Background Catheter-related bloodstream infections (CRBSIs) constitute a major complication associated with the use of central venous lines (CVL). The aim of this study was to investigate the incidence proportion and risk factors of CRSBI in palliative care patients with CVL receiving home parenteral nutrition (HPN).
Methods Medical records from patients admitted to a medical home care unit in stockholm, Sweden, during 2017 were reviewed (n=1022) and 454 palliative care patients with a CVL were identified. Data on CRBSI cases, HPN exposure time, type of parenteral nutrition (PN), age, diagnosis and type of CVL were collected.
Results Twenty-nine of 143 patients receiving HPN through a CVL were diagnosed with a CRBSI (20%). Nine of 311 patients with CVL without exposure for HPN developed CRBSI (3%). The risk of a CRBSI was significantly higher in patients receiving HPN compared with those not receiving HPN, OR 8.5 (95% CI 4.0 to 18.7). For those receiving HPN six to seven times a week the risk was even higher, OR 13 (95% CI 5.1 to 30.3). The highest incidence proportion of CRBSI (31%) was found in a home care team where patients had been trained to disconnect themselves from the PN drip. Sex, cancer versus non-cancer, type of CVL or protein content in the PN, did not differ between patients that developed CRBSI versus those that did not develop the outcome.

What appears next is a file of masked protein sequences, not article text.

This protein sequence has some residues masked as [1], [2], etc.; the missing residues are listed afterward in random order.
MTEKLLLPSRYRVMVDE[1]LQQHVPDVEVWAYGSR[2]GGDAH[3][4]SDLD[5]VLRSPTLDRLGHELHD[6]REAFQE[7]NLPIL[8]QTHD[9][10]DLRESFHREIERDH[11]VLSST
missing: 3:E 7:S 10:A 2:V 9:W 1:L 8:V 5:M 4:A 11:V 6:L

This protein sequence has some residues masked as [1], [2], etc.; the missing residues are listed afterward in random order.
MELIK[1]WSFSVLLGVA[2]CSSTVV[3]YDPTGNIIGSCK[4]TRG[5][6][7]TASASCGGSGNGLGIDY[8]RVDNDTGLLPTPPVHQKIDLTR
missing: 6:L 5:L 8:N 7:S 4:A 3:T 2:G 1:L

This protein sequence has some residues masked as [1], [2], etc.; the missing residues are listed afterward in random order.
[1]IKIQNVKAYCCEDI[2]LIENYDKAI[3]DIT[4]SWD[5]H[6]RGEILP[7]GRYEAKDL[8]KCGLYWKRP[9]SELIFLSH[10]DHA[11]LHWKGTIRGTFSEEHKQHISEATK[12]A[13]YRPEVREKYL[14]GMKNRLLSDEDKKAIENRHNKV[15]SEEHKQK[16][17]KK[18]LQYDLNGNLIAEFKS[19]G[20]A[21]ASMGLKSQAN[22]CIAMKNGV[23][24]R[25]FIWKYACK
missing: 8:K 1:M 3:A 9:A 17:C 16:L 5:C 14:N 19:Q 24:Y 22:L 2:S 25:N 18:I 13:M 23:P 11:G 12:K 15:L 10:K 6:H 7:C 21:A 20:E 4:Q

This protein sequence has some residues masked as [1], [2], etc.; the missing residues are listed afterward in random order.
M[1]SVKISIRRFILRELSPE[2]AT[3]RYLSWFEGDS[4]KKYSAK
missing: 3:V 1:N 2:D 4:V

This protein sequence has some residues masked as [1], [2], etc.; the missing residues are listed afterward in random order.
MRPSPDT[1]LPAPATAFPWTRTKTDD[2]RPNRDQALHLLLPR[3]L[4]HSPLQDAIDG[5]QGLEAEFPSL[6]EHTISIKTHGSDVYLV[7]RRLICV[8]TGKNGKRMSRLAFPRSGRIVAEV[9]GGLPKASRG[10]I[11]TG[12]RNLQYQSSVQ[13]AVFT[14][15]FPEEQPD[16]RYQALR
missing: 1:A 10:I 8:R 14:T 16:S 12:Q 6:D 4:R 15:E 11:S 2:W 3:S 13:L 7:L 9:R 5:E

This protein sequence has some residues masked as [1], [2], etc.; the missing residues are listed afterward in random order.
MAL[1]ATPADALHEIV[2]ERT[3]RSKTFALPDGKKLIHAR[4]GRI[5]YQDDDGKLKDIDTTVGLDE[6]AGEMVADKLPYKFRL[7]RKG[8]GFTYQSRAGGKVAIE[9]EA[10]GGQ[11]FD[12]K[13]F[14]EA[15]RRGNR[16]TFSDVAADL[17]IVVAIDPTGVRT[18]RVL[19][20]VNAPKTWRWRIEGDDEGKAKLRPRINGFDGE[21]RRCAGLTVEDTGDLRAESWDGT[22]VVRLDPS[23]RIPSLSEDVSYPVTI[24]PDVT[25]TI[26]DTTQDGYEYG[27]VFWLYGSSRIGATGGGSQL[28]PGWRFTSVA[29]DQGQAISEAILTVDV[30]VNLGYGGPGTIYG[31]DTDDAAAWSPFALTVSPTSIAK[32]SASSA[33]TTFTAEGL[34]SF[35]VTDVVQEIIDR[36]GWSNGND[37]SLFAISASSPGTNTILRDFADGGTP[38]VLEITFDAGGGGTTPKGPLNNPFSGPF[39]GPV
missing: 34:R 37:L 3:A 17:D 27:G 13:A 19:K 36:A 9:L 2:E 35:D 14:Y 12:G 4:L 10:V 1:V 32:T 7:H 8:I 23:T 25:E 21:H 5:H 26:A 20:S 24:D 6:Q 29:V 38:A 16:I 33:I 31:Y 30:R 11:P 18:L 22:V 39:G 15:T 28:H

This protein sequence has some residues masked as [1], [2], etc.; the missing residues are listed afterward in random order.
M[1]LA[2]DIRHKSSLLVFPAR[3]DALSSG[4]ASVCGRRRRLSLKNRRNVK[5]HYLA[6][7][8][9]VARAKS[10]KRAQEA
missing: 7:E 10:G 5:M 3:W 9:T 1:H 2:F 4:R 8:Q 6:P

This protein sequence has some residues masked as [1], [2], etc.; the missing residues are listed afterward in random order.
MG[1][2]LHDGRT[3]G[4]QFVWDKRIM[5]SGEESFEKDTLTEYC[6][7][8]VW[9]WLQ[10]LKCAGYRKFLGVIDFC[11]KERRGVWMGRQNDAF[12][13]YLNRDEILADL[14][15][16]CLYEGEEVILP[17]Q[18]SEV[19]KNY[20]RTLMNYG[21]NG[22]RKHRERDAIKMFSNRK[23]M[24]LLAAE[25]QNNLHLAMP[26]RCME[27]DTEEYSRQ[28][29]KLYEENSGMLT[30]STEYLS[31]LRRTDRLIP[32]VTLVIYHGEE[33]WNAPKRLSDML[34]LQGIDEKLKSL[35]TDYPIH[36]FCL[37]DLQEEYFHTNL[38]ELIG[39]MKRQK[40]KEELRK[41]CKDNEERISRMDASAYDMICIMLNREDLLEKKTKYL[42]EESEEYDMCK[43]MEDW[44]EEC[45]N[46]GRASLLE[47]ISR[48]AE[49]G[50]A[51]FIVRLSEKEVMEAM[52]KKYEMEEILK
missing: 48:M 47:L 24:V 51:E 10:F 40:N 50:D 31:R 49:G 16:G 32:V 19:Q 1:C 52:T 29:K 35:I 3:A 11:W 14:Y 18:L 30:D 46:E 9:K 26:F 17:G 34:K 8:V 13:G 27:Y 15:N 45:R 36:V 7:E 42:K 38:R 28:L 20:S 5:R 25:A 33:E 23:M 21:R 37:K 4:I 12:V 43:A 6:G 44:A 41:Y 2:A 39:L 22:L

Conclusion HPN entails a high risk of CRBSI. A high frequency of PN and incautious handling of the disconnection of the drip, seem to be the most important risk factors.
- home care
- drug administration
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Contributors AS and LB-B contributed to the conception and design of the research. AS, CG-F, SB and LB-B contributed to the acquisition, analysis and interpretation of the data. AS and LB-B drafted the manuscript. All authors critically revised the manuscript, agree to be fully accountable for ensuring the integrity and accuracy of the work, and have read and approved the final manuscript.
Funding This study was financially supported by grants from Stockholm County Council (ALF 20160036 and 20180320), the Swedish Cancer Society (CAN 2017/233 and CAN 2018/316), Stockholms Sjukhems Jubileumsfond and ASIH Stockholm Södra. The funding bodies did not have any role in the design of the study and collection, analysis and interpretation of data and in writing of the manuscript.
Competing interests None declared.
Patient consent for publication Not required.
Ethics approval The study protocol was approved by the Central Ethical Committee in Sweden, Dnr 2019/01110, in compliance with the 1964 World Medical Association’s Declaration of Helsinki and the 1975 Tokyo Amendment.
Provenance and peer review Not commissioned; externally peer reviewed.
Data availability statement Data are available from the corresponding author upon reasonable request.